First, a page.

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International Monetary Fund

This paper explores the factors that have led to a Canada-U.S. productivity gap using a sectoral growth accounting approach. Both fiscal and monetary policies have had significant effects on the saving rate. The Canadian dollar’s appreciation was followed by a protracted period of exchange rate weakness. This paper reviews the institutional aspects of Canada’s real return bond program. The Canadian system provides a successful model for pension reform. Free trade has helped promote the integration of U.S. and Canadian economies, but significant differences remain.

L.M. GOREUX

Compensatory financing may be considered as an insurance scheme allowing members to borrow at low interest rates when their export earnings fall below trend and to repay when their export earnings rise above trend. An insurance company can forecast the sum of the claims likely to be presented by all its customers during a given year although it may not be able to predict which of its customers will present a claim. The Fund is in a similar position regarding drawings made under the compensatory financing facility.

International Monetary Fund. External Relations Dept.

Crisis Stalls Globalization: Reshaping the World Economy" examines the multiple facets of the recession-from the impact on individual economies to the effect on the global payments imbalances that were partially at the root of the crisis-and offers a variety of suggestions for supporting a recovery and averting future crises. Several IMF studies shed light on the depth of the crisis-including a survey of the sharp drop in trade finance, along with quantitative findings about the direct and indirect costs of the financial turbulence-and debate what is to be done from several angles, including the redesign of the regulatory framework and ways to plug large data gaps to prevent future crises and aid in the creation of early warning systems. Opinion pieces discuss the shifting boundaries between the state and markets, the agenda for financial sector reform, and the governance of global financial markets. The issue also includes a historical perspective to see when restructuring the global financial architecture actually succeeds. "People in Economics" profiles Nouriel Roubini; "Back to Basics" looks at what makes a recession; and "Data Spotlight" examines Latin America's debt.

Olivier Basdevant, Mr. Andrew W Jonelis, Miss Borislava Mircheva, and Mr. Slavi T Slavov
Anecdotal evidence suggests that the economies of South Africa and its neighbors (Botswana, Lesotho, Mozambique, Namibia, Swaziland, and Zimbabwe) are tightly integrated with each other. There are important institutional linkages. Across the region there are also large flows of goods and capital, significant financial sector interconnections, as well as sizeable labor movements and associated remittance flows. These interconnections suggest that South Africa’s GDP growth rate should affect positively its neighbors’, a point we illustrate formally with the help of numerical simulations of the IMF’s GIMF model. However, our review and update of the available econometric evidence suggest that there is no strong evidence of real spillovers in the region after 1994, once global shocks are controlled for. More generally, we find no evidence of real spillovers from South Africa to the rest of the continent post-1994. We investigate the possible reasons for this lack of spillovers. Most importantly, the economies of South Africa and the rest of Sub-Saharan Africa might have de-coupled in the mid-1990s. That is when international sanctions on South Africa ended and the country re-integrated with the global economy, while growth in the rest of the continent accelerated due to a combination of domestic and external factors.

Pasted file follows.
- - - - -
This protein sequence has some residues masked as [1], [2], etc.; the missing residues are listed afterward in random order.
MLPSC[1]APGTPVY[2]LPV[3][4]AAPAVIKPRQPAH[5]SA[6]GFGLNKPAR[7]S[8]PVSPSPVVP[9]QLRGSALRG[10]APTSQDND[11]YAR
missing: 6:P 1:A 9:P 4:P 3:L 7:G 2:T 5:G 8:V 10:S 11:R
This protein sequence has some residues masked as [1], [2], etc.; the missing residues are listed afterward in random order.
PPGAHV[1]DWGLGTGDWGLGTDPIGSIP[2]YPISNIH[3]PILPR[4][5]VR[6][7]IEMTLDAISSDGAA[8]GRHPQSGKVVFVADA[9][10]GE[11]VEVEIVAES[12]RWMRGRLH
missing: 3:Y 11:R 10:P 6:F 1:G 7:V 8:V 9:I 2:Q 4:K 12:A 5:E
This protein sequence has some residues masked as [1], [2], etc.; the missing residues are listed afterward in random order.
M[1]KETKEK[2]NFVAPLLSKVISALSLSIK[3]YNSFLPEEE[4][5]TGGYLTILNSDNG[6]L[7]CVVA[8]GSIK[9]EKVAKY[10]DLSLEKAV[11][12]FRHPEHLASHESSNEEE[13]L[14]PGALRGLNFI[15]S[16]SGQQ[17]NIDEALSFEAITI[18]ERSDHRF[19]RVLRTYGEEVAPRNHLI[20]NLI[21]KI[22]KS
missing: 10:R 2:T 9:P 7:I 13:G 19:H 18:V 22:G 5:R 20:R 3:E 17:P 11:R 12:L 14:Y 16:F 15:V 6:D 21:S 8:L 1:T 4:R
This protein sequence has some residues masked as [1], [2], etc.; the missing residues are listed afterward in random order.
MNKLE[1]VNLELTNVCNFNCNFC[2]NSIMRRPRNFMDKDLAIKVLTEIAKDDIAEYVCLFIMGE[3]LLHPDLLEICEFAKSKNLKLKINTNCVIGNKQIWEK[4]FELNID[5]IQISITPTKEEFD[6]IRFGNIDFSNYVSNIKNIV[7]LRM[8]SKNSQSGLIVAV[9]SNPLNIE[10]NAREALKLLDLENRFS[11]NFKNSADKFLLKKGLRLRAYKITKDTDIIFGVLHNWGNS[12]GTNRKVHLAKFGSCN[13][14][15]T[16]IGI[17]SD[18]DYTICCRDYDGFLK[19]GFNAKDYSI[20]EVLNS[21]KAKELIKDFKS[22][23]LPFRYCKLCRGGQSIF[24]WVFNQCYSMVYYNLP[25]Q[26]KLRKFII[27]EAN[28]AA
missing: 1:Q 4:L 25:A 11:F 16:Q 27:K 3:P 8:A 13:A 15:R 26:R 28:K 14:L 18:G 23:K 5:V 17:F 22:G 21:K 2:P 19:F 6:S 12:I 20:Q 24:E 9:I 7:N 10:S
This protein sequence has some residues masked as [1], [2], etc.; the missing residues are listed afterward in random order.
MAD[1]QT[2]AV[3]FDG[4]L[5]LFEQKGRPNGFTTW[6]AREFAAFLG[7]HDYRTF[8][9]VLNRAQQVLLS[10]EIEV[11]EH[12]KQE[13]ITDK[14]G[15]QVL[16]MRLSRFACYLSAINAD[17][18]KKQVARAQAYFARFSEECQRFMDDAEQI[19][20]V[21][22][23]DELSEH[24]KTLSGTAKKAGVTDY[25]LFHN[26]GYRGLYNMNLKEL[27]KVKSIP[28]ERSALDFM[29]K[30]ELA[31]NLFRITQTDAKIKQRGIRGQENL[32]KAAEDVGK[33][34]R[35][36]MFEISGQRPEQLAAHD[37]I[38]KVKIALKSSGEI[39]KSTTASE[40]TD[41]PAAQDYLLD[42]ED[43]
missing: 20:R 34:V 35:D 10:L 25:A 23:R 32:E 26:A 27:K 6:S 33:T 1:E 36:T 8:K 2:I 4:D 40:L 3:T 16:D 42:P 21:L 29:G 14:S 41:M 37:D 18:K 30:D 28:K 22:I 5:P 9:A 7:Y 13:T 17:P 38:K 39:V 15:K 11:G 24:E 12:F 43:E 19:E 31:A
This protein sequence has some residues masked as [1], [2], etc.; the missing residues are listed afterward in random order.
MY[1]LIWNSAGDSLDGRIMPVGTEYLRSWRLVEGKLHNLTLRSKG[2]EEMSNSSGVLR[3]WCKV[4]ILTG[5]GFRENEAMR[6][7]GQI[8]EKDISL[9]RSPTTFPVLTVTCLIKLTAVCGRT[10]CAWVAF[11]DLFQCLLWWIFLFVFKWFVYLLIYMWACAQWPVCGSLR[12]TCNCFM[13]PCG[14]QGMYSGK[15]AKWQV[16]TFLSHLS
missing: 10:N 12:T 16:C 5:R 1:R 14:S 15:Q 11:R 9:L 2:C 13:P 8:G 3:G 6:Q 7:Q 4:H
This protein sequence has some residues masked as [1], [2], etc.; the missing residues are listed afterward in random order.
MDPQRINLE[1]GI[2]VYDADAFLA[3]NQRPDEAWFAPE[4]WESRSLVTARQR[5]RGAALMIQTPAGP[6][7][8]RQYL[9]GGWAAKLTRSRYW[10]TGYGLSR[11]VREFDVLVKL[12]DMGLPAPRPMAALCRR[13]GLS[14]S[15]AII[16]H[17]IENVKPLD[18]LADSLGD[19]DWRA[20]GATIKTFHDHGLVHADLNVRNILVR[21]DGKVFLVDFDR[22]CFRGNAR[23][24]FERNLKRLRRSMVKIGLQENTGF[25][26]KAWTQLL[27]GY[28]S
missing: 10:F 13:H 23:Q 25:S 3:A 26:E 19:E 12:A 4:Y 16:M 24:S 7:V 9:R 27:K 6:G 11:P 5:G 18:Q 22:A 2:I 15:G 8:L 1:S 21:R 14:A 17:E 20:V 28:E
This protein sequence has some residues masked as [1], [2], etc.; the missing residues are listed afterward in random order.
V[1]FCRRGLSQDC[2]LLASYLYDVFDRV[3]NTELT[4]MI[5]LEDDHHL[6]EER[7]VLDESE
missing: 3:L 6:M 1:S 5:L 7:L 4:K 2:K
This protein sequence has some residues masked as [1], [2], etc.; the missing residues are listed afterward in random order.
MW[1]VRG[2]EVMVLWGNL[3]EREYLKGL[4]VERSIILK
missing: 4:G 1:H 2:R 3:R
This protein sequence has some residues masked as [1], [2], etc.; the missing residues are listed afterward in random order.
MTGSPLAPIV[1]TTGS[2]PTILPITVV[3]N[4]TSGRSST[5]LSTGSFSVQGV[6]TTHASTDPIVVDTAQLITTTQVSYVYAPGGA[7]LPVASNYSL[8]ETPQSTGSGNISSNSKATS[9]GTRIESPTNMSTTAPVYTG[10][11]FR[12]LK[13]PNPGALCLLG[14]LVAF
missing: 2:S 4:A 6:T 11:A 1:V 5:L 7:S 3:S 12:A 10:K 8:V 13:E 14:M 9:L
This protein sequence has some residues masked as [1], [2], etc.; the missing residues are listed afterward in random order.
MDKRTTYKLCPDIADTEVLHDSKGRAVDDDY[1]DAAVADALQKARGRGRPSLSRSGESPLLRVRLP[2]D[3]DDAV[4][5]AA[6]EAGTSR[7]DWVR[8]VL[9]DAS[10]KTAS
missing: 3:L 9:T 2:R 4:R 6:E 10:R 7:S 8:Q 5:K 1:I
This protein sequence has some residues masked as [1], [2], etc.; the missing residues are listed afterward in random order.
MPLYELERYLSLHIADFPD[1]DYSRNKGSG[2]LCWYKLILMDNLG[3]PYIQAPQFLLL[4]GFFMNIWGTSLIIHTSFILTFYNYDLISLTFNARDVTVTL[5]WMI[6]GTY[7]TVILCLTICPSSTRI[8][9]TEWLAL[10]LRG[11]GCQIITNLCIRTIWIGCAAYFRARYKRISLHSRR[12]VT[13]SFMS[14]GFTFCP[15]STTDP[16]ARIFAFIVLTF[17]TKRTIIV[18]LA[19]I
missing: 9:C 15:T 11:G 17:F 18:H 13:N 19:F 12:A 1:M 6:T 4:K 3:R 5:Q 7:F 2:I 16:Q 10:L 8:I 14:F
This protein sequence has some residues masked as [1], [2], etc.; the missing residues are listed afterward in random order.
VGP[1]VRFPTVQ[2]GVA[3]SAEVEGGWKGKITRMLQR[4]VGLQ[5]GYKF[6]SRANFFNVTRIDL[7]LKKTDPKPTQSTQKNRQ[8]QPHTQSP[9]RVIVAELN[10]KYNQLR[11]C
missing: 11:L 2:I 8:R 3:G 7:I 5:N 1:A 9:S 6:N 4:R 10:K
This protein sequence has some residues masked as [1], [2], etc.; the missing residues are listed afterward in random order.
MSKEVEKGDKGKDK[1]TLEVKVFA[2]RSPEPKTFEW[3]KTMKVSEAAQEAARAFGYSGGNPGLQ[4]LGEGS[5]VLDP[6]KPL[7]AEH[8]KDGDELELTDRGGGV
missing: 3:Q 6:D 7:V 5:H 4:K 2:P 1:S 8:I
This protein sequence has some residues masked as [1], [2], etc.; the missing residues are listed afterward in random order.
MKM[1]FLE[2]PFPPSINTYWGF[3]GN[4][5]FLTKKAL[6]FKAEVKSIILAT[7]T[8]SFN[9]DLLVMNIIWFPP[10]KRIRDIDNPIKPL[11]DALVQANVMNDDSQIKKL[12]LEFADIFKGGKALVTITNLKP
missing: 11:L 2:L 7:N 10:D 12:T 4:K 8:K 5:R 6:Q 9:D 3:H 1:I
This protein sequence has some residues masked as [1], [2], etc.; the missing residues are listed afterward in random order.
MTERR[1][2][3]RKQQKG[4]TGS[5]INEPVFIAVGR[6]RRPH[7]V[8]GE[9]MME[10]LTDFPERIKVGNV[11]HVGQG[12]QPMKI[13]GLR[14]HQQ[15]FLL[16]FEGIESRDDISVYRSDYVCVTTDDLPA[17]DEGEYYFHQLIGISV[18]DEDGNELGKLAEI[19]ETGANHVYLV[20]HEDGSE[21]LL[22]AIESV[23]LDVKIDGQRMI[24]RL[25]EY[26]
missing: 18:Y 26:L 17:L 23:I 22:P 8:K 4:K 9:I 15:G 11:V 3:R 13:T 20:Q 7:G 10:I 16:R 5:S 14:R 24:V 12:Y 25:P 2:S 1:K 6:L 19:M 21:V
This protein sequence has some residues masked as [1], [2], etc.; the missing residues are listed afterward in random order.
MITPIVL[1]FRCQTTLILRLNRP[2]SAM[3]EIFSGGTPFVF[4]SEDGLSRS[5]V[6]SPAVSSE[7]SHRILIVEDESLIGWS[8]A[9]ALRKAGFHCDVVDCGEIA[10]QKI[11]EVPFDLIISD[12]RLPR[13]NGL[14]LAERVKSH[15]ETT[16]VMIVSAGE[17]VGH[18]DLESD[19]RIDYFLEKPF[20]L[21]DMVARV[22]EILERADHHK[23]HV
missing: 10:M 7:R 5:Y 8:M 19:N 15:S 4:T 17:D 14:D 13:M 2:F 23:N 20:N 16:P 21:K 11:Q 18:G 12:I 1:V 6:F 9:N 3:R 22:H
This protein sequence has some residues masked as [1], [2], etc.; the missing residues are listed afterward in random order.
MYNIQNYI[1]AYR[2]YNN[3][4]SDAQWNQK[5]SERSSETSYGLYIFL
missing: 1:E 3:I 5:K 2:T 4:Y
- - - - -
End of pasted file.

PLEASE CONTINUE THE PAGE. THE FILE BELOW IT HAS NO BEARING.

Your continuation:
Ms. Manuela Goretti, Mr. Lamin Y Leigh, Aleksandra Babii, Mr. Serhan Cevik, Stella Kaendera, Mr. Dirk V Muir, Sanaa Nadeem, and Mr. Gonzalo Salinas
This departmental paper analyzes the impact of the COVID-19 pandemic on tourism in the Asia Pacific region, Latin America, and Caribbean countries. Many tourism dependent economies in these regions, including small states in the Pacific and the Caribbean, entered the pandemic with limited fiscal space, inadequate external buffers, and foreign exchange revenues extremely concentrated in tourism. The empirical analysis leverages on an augmented gravity model to draw lessons from past epidemics and finds that the impact of infectious diseases on tourism flows is much greater in developing countries than in advanced economies.
International Monetary Fund. European Dept.

This paper discusses key findings of the Cluster Report on German-Central European Supply Chain (GCESC). Since the 1990s, a GCESC has evolved, manufacturing goods for export to the rest of the world. Reflecting this, bilateral trade linkages between Germany and the Czech Republic, Hungary, Poland, and the Slovak Republic (CE4) have expanded rapidly. Participation in the GCESC has led to technology transfers to CE4 countries and accelerated income convergence. Export growth in knowledge-intensive sectors has been particularly rapid in the CE4. It is also observed that complementa